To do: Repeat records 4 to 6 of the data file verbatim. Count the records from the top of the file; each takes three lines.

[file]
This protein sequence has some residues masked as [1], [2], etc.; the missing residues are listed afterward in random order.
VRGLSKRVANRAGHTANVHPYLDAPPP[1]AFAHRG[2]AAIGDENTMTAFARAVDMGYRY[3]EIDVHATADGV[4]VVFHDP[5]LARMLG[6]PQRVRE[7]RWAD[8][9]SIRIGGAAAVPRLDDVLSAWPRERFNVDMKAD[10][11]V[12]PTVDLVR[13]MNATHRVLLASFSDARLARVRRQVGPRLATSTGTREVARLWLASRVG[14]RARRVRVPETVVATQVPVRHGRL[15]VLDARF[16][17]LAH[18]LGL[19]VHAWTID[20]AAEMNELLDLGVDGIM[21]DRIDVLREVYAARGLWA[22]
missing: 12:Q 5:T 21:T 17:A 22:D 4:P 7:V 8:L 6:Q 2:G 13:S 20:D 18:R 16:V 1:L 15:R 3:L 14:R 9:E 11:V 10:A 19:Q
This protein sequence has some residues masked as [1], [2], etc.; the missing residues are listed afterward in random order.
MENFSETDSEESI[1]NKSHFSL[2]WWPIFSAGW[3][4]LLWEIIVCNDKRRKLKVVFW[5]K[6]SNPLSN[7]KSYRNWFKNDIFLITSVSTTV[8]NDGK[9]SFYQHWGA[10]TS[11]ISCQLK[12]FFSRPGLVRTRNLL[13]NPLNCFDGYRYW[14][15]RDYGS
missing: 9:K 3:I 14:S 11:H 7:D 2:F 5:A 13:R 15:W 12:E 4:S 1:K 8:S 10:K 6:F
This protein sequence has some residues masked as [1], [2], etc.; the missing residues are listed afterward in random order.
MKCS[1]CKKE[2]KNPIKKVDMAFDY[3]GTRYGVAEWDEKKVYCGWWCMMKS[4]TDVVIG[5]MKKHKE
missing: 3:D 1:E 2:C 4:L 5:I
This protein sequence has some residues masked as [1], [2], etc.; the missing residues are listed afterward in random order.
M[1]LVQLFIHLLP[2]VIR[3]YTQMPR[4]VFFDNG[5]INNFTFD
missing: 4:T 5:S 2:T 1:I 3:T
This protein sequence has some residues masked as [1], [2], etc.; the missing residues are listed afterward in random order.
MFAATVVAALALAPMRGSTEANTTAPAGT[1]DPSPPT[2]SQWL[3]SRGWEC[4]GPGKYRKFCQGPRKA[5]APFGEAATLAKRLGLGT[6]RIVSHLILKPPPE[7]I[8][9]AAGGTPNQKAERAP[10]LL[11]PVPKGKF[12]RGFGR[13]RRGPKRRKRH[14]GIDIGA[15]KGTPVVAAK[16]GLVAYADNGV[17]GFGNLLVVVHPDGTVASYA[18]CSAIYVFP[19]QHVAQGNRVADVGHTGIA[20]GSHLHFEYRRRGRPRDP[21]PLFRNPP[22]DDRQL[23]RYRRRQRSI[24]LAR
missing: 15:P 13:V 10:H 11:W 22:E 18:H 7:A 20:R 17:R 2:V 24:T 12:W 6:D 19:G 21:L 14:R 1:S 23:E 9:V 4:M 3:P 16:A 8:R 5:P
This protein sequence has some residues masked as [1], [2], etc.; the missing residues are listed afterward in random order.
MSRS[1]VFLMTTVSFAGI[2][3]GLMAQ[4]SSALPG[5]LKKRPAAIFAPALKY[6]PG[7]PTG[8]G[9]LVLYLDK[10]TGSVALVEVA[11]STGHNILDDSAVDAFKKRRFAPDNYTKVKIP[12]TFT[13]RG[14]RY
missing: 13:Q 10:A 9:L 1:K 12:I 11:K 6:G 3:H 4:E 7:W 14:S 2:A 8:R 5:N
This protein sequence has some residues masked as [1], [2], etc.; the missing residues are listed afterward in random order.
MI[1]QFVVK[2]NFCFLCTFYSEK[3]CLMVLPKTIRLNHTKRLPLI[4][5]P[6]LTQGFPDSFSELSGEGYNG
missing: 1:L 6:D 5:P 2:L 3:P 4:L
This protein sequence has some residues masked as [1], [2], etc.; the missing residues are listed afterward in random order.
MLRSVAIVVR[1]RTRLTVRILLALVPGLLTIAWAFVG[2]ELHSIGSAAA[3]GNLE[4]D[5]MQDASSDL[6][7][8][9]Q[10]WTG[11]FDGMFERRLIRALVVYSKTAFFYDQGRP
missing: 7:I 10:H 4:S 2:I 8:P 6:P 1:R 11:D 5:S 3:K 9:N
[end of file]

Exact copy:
This protein sequence has some residues masked as [1], [2], etc.; the missing residues are listed afterward in random order.
M[1]LVQLFIHLLP[2]VIR[3]YTQMPR[4]VFFDNG[5]INNFTFD
missing: 4:T 5:S 2:T 1:I 3:T
This protein sequence has some residues masked as [1], [2], etc.; the missing residues are listed afterward in random order.
MFAATVVAALALAPMRGSTEANTTAPAGT[1]DPSPPT[2]SQWL[3]SRGWEC[4]GPGKYRKFCQGPRKA[5]APFGEAATLAKRLGLGT[6]RIVSHLILKPPPE[7]I[8][9]AAGGTPNQKAERAP[10]LL[11]PVPKGKF[12]RGFGR[13]RRGPKRRKRH[14]GIDIGA[15]KGTPVVAAK[16]GLVAYADNGV[17]GFGNLLVVVHPDGTVASYA[18]CSAIYVFP[19]QHVAQGNRVADVGHTGIA[20]GSHLHFEYRRRGRPRDP[21]PLFRNPP[22]DDRQL[23]RYRRRQRSI[24]LAR
missing: 15:P 13:V 10:H 11:W 22:E 18:H 7:A 20:R 17:R 2:V 24:T 12:W 6:D 19:G 21:L 14:R 1:S 23:E 9:V 4:M 3:P 16:A 8:R 5:P
This protein sequence has some residues masked as [1], [2], etc.; the missing residues are listed afterward in random order.
MSRS[1]VFLMTTVSFAGI[2][3]GLMAQ[4]SSALPG[5]LKKRPAAIFAPALKY[6]PG[7]PTG[8]G[9]LVLYLDK[10]TGSVALVEVA[11]STGHNILDDSAVDAFKKRRFAPDNYTKVKIP[12]TFT[13]RG[14]RY
missing: 13:Q 10:A 9:L 1:K 12:I 11:K 6:G 3:H 4:E 7:W 14:S 2:A 8:R 5:N